Sofia Nelson at recent juvenile lifer hearing.

Additionally, Lewis’ attorney Schulman has failed to respond to an inquiry from VOD regarding what experts are being hired in Lewis’ case, or even if and when a mitigation hearing will be held. One was originally scheduled for May 15, but has since been canceled by Judge Lillard.

In a Michigan Bar Journal article by Sofia Nelson, Justice Delayed? What’s Next for Michigan’s Juvenile Lifers, the author detailed the complexities involved in mitigation hearings.

“Because many of these cases are decades old, developing mitigating evidence is both challenging and labor intensive,” Nelson says. “The Michigan Supreme Court has highlighted the unique nature of Miller hearings and has recognized the need for adequate resources: ‘[J]uvenile defendants must be afforded the opportunity and the financial resources to present evidence of mitigating factors relevant to the offender and the offense, [and] psychological and other evaluations relevant to the youthfulness and maturity of the defendants must be allowed[.]

“The Court has repeatedly compared the imposition of life without parole on a juvenile to the death penalty. . . In addition to time, these cases will cost money. As the Michigan Supreme Court made clear in People v Kennedy, due process requires the appointment of experts at the government’s expense for indigent criminal defendants when it is demonstrated that it is reasonably probable that the expert will be of assistance, and the denial of that assistance will render the proceedings fundamentally unfair.

Michigan COA Judge Elizabeth Gleicher

“The Michigan Court of Appeals is currently considering a juvenile lifer case in which the defense asked for $42,650 for a mitigation specialist and the court approved only $2,500.

Concurring in the grant of leave to appeal, Judge Gleicher wrote: ‘The hearings for juvenile offenders seeking parole sentences involve complicated legal and factual issues, and potentially, volumes of legal, psychological, educational, vocational, and disciplinary information. The defendant and his counsel likely lack the skills and training to adequately evaluate and analyze this evidence. A meaningful hearing depends on meaningful input from experts. While $42,650 represents a considerable sum, it may be closer to being realistic than the $2,500 approved.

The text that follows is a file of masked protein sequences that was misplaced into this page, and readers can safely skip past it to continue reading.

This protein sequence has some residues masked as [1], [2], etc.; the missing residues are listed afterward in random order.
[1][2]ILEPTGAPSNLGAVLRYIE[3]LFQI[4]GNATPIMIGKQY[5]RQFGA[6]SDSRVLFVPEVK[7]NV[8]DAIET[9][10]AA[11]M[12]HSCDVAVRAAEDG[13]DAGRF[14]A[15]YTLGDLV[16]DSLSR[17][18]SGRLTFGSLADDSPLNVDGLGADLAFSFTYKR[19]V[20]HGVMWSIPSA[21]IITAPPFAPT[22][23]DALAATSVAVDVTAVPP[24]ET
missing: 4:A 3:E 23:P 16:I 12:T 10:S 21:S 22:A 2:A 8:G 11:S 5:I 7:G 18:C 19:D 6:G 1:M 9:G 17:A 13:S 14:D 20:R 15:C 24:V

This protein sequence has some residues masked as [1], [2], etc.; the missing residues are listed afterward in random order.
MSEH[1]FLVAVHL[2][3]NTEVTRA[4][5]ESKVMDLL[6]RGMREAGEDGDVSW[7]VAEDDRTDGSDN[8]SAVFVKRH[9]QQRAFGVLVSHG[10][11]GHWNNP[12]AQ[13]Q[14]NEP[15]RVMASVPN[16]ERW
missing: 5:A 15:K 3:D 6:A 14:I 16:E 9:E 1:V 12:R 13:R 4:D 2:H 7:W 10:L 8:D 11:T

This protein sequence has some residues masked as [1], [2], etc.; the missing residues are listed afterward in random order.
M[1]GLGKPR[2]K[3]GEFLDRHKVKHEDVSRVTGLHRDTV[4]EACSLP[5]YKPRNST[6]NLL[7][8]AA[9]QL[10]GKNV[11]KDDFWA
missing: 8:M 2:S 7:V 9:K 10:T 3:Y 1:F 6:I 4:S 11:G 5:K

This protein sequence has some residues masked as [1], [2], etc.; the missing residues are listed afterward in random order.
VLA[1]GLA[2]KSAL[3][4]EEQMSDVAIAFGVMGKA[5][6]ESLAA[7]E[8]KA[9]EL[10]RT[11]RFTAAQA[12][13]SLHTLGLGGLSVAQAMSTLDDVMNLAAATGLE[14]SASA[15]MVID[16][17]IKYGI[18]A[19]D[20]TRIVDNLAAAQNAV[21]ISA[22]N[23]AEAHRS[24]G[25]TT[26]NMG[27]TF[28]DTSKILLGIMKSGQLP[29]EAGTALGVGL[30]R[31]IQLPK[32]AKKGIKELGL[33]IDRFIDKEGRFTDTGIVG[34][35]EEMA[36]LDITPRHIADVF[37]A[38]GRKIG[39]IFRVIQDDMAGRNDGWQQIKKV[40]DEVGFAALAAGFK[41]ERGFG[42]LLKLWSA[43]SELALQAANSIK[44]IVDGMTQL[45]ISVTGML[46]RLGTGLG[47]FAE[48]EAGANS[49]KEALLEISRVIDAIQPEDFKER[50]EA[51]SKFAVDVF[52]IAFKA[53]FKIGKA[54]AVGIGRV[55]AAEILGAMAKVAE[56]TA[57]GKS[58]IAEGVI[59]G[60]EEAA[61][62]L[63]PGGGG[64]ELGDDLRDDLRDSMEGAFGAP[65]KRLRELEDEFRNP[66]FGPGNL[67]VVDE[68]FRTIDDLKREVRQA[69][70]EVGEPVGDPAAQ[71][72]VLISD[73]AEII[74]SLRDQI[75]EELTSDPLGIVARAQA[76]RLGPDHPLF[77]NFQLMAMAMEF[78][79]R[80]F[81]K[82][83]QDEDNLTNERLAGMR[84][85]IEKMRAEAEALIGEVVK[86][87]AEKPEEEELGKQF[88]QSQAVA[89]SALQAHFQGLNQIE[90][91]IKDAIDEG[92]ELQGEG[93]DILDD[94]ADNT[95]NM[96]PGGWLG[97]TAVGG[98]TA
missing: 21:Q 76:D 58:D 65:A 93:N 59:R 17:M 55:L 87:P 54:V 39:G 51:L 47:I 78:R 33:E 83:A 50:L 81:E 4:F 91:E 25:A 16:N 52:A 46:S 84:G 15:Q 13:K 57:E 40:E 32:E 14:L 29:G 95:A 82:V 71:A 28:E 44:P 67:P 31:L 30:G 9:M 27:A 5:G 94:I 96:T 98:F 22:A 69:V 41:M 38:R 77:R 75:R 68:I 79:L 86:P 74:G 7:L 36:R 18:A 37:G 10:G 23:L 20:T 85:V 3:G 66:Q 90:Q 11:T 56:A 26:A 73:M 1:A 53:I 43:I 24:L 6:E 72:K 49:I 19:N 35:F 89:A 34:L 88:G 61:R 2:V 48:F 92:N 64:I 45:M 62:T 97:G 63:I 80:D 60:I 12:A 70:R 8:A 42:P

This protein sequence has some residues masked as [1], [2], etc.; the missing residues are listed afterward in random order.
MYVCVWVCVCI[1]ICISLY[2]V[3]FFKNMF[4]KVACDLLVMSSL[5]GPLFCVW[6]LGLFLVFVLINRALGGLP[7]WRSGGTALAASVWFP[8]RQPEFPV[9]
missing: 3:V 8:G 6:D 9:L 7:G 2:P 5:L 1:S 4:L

‘Necessary budgets will be case specific. For example, I have found Michigan trial court orders approving funding requests for more than $52,000 in one case, more than $15,000 for a mitigation investigation alone, and in excess of $15,000 for a single necessary expert.'”

Below are Michigan Supreme Court oral arguments held in the case of Harold Walker, which was before Judge Qiana Lillard at trial. Discussion relates to her shocking handling of his trial.

For documents cited in article, go to:

Prof. Kimberly Thomas’ article on weaknesses of JLWOP state legislation nationally:

Atty. Sonia Nelson’s Michigan Bar Journal article:


For previous story on Lewis’ adjourned Jan. 24 hearing, see:


Other related stories:



Print Friendly, PDF & Email
This entry was posted in Uncategorized and tagged , , , , . Bookmark the permalink.


  1. Cortez Davis EL says:

    It’s about time that Charles Lewis and many former child offenders receive the fairness that the law mandates. I just hope that this hearing for Charles Lewis be meaningful and another wild goose chase as this has been the norm in this case and many others that are similarly situated.
    It is very disturbing that it has been approximately 7 years since the United States Supreme Court outlawed mandatory life without parole for children and 3 years since that same court applied to the state of Michigan and there are still people who committed crimes when they were under the age of 18 that are still incarcerated and wait for their resentencing. Elections are fastly approaching and it is time to send a clear message, shape up or ship out.

Leave a Reply

Your email address will not be published. Required fields are marked *

Comment moderation is enabled. Your comment may take some time to appear.